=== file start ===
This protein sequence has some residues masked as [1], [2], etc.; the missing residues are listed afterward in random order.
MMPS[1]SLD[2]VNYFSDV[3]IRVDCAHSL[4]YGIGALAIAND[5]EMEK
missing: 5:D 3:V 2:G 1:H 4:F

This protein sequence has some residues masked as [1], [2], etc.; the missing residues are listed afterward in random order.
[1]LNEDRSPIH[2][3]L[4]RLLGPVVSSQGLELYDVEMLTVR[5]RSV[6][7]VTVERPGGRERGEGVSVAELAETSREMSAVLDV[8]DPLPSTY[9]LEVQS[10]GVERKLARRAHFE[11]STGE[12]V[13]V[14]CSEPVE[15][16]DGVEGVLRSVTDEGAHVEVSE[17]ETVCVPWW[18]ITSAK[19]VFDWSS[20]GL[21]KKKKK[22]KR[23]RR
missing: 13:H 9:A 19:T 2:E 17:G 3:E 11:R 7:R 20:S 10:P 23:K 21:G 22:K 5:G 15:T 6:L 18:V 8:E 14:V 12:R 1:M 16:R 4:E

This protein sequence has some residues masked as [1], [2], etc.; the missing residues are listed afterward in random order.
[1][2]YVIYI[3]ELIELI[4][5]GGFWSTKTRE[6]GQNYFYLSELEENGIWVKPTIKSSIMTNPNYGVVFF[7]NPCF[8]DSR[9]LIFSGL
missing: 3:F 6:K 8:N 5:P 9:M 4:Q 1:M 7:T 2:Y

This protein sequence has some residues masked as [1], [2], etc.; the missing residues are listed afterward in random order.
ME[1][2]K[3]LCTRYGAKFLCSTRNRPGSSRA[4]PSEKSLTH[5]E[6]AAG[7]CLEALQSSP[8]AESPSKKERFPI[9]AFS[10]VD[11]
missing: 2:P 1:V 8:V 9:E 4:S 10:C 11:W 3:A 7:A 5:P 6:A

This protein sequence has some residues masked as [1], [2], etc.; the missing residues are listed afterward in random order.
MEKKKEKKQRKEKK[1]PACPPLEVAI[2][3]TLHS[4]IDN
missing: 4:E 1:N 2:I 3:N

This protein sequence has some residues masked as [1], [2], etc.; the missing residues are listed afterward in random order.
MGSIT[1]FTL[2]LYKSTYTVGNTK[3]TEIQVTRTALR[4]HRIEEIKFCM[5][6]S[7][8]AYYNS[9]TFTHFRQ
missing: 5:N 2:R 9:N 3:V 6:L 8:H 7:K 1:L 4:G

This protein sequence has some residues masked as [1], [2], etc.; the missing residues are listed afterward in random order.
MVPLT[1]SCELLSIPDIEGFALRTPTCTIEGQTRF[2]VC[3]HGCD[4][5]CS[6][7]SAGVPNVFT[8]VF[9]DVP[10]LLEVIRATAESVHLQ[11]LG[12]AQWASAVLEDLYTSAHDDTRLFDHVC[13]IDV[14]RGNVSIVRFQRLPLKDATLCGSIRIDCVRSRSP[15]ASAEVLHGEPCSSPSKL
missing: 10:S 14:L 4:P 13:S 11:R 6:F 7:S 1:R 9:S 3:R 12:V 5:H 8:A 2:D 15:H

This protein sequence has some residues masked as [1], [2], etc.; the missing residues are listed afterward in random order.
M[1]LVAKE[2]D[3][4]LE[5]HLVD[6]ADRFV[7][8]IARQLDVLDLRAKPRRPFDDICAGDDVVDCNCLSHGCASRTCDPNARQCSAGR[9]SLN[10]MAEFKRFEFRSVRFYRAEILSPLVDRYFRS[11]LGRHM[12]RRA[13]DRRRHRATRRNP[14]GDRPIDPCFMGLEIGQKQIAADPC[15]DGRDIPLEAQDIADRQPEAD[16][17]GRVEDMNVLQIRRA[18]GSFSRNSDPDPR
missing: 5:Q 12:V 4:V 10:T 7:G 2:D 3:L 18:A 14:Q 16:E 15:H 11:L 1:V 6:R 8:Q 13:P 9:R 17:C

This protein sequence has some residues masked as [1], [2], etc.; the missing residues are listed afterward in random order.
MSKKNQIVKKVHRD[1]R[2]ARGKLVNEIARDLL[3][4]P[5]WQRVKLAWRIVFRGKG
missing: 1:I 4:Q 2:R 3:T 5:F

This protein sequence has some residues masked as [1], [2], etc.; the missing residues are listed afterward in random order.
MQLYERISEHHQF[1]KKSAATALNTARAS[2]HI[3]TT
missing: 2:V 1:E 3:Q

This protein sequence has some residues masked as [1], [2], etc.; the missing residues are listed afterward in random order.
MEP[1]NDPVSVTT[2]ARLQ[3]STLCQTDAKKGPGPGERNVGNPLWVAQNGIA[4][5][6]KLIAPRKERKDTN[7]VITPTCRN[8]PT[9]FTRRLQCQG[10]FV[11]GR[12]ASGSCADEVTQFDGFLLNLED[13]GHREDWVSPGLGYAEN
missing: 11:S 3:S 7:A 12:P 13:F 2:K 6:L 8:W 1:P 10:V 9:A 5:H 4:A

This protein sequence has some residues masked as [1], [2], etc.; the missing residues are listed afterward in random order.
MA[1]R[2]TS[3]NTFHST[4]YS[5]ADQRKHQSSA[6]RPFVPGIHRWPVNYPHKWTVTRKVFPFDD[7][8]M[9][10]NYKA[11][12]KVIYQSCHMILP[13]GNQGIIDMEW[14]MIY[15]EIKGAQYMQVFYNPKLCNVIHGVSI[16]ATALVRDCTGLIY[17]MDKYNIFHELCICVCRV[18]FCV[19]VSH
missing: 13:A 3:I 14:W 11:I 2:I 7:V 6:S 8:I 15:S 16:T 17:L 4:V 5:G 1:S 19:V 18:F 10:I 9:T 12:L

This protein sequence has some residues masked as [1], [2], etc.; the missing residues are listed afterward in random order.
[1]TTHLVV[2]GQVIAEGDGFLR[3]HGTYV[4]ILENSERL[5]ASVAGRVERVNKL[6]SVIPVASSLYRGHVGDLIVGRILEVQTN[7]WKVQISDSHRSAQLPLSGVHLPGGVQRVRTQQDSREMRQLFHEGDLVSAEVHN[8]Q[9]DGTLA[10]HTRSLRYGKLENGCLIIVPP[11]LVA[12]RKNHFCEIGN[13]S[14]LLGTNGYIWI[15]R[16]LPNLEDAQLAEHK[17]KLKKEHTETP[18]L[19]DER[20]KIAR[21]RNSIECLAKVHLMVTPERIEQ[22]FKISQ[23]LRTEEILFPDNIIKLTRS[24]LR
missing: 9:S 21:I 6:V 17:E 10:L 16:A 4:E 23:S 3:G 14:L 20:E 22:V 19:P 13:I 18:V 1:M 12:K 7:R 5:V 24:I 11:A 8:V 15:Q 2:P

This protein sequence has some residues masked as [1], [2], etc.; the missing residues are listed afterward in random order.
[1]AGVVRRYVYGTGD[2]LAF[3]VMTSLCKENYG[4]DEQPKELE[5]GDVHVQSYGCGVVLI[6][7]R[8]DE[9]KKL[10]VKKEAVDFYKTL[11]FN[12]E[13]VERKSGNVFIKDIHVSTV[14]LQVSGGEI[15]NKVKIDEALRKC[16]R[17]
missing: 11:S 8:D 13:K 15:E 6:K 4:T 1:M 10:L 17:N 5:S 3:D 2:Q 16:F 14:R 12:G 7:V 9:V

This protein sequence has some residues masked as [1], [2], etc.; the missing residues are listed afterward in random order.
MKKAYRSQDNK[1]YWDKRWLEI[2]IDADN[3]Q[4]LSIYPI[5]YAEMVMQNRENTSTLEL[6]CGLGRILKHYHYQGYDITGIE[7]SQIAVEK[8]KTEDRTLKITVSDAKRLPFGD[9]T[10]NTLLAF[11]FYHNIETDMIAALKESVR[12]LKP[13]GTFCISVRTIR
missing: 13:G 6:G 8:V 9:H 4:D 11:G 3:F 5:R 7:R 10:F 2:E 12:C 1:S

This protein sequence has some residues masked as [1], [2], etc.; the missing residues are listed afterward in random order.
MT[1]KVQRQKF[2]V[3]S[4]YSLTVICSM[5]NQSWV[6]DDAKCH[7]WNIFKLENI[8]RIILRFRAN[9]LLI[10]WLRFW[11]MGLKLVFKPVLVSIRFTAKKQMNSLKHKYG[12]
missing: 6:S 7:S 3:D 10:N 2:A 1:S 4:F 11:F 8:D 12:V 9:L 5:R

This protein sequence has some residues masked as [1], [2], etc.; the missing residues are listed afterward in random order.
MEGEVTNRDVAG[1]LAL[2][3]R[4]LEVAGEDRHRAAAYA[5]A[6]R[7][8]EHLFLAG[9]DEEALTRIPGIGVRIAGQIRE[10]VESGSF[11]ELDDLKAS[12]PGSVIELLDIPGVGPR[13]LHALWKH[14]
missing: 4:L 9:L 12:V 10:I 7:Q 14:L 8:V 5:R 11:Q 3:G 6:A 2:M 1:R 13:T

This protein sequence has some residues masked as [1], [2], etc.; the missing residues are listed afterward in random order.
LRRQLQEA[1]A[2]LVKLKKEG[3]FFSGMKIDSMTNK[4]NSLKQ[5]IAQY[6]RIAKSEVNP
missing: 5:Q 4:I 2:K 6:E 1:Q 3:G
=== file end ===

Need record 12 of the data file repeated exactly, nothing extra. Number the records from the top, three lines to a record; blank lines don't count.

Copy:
This protein sequence has some residues masked as [1], [2], etc.; the missing residues are listed afterward in random order.
MA[1]R[2]TS[3]NTFHST[4]YS[5]ADQRKHQSSA[6]RPFVPGIHRWPVNYPHKWTVTRKVFPFDD[7][8]M[9][10]NYKA[11][12]KVIYQSCHMILP[13]GNQGIIDMEW[14]MIY[15]EIKGAQYMQVFYNPKLCNVIHGVSI[16]ATALVRDCTGLIY[17]MDKYNIFHELCICVCRV[18]FCV[19]VSH
missing: 13:A 3:I 14:W 11:I 2:I 7:V 6:S 8:I 15:S 16:T 17:L 4:V 5:G 1:S 19:V 18:F 10:I 9:T 12:L